How We Tested Triple-Monitor Gaming
As mentioned, not all games behave well in multi-monitor setups. The titles that work best tend to be in the first-person shooter (FPS) or simulation genres. With that in mind, I chose four shooters and two driving games to test whether my budget-oriented setups provided reasonable performance driving three screens. I went with some popular modern options (Battlefield 4, Titanfall and Grid 2), as well as a couple of older games (Call of Duty: Black Ops II and Dirt Showdown). For benchmarking, I used Fraps to record frames per second, GPU-Z to read specifications/sensors, MSI Afterburner for overclocking the GeForce and AMD's Catalyst Control Center Overdrive tool for overclocking the Radeon. For games that don't work across multiple monitors by default, I used a freeware utility called Widescreen Fixer to correct the issues. That software is a life-saver, and I have found success with it many times.
Multi-player gaming is difficult to benchmark consistently, so I tested several levels multiple times and recorded frame rate data to convey a broad picture of game play. I used the same settings on both video cards to facilitate a direct comparison.
For the test system, I used what I consider to be an average enthusiast-oriented gaming PC: an Intel Core i5-3570K overclocked to 4.2GHz and Corsair's LP Vengeance 1866MT/s memory set to a 2133MT/s on an ASRock Z77 Extreme4-M motherboard. This system may be overkill for testing value-oriented GPUs, but I want to give the cards a chance to shine without platform-imposed bottlenecks.
|Header Cell - Column 0||Test System|
|CPU||Intel Core i5-3570K (Ivy Bridge), Overclocked to 4.3GHz, Four Cores, LGA 1155, 6 MB Shared L3 Cache|
|Motherboard||ASRock Z77 Extreme4-M (LGA 115) Chipset: Intel Z77|
|Monitors||3 x 23” AOC 12367F IPS 1080p LCDs|
|Memory||Corsair Vengeance LP PC3-16000, 4 x 4GB|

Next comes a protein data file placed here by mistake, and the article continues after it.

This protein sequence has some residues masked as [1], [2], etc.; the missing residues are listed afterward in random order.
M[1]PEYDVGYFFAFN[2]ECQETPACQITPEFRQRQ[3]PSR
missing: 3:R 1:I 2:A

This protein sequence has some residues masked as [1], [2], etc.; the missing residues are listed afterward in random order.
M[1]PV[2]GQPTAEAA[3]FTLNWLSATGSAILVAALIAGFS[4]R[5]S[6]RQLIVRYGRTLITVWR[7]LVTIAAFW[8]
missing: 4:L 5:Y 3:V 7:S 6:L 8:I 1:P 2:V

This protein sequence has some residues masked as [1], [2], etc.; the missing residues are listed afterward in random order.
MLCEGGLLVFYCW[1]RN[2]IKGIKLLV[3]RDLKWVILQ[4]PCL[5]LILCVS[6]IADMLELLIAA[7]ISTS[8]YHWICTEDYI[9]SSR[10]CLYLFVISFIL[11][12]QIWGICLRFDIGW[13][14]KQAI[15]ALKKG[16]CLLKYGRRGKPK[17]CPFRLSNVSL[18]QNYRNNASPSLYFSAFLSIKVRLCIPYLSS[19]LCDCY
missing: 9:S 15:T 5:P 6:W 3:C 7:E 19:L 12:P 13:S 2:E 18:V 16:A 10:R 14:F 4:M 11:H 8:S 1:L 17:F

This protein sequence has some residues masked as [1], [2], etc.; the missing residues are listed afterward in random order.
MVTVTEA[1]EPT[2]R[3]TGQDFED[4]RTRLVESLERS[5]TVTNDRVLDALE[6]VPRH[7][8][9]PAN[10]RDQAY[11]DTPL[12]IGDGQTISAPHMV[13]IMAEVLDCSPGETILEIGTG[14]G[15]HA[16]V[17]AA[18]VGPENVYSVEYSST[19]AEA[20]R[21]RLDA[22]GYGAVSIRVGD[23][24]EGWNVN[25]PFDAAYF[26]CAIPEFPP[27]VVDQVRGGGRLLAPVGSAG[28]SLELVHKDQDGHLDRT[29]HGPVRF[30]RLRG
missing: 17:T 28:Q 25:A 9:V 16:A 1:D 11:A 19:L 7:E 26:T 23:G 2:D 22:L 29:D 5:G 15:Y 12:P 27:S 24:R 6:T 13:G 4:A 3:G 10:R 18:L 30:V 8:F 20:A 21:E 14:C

|Graphics||Gigabyte Radeon R7 260X1000MHz GPU, 2GB GDDR5 at 1250MHz (5000MT/s)Gigabyte GeForce GTX 750 Ti1165/1365MHz GPU, 2GB GDDR5 at 1753MHz (7012MT/s)|
|SSD||Samsung 840 Pro, 256GB SSD, SATA 6Gb/s|
|Power||Seasonic 660W Platinum, ATX12V, EPS12V|
|Software and Drivers|
|Operating System||Microsoft Windows 8 Pro x64|
|Graphics Drivers||All Radeon cards: AMD Catalyst 14.9GeForce GTX 770: Nvidia 344.48|
For my work computer I will never again go back to having less than 2 displays (though the 3rd tends to get significantly less use, it is handy to have at times). When working with lots of office apps and web browsers it is extremely nice to have everything up at once where you can see it. Even at home when doing work at home I tend to use my desktop display as a 2nd for my gutless laptop rather than using the workhorse gaming/editing rig (plus, the laptop can't game... so less distracting).
But for gaming, I absolutely prefer a single large high-quality monitor to having 3 'normal' sized ones. I mean, if I could afford 3 high-end displays (and the GPU horsepower to drive them) then I would absolutely go for that. But as a general rule of thumb, at a given budget I find that having a single display that is as large and as nice as possible is much more enjoyable than having 3 mediocre displays.
http://i.imgur.com/eAz4LMp.jpg is my build, and I'd never drop below 4 monitors again. Ultra wide is ok for gaming, but productivity, multiple screens are needed.
Just because YOU do not see the need for something doesn't make the people that do idiots.
I mean 3 radeon 260's and nvidia 750's TI is still pretty cheap compared to a high end card!!
I'm at work in my cubicle and I'm currently writing this on a basic HP Probook 6575b which uses the AMD A6-4400M APU (Radeon HD7520G video chipset) connected to HP's docking station. I have (2) Samsung B2230's side by side and an HP P221 hanging on the wall in a portrait orientation.
Using basic Windows configuration, I have the P221 monitor offset so bottom portion is about 2" above the bottom of the Samsungs, and extends about 10" above. Even though the physical screen of the P221 does not align with the Samsungs, when I drag windows across the monitors, they stay exactly lined up; they don't get that disconnected offset. (I realize it may be hard to visualize).
The point being is that Windows' native monitor resolution settings will allow you do the basics needed to configure your three monitor setup as well as set things like offset and orientation. I think what throws off most people is that they don't realize that in the screen resolution settings, you can drag your monitors around and reorder and align them as needed.
One other tip... rather than have your monitors bezels next to each other, find your normal seating position. Now take your outer monitor and move the bezel so it's directly behind the middle monitor's bezel. Effectively you should be able to achieve the visual perception of only a single bezel divide instead of a double-wide.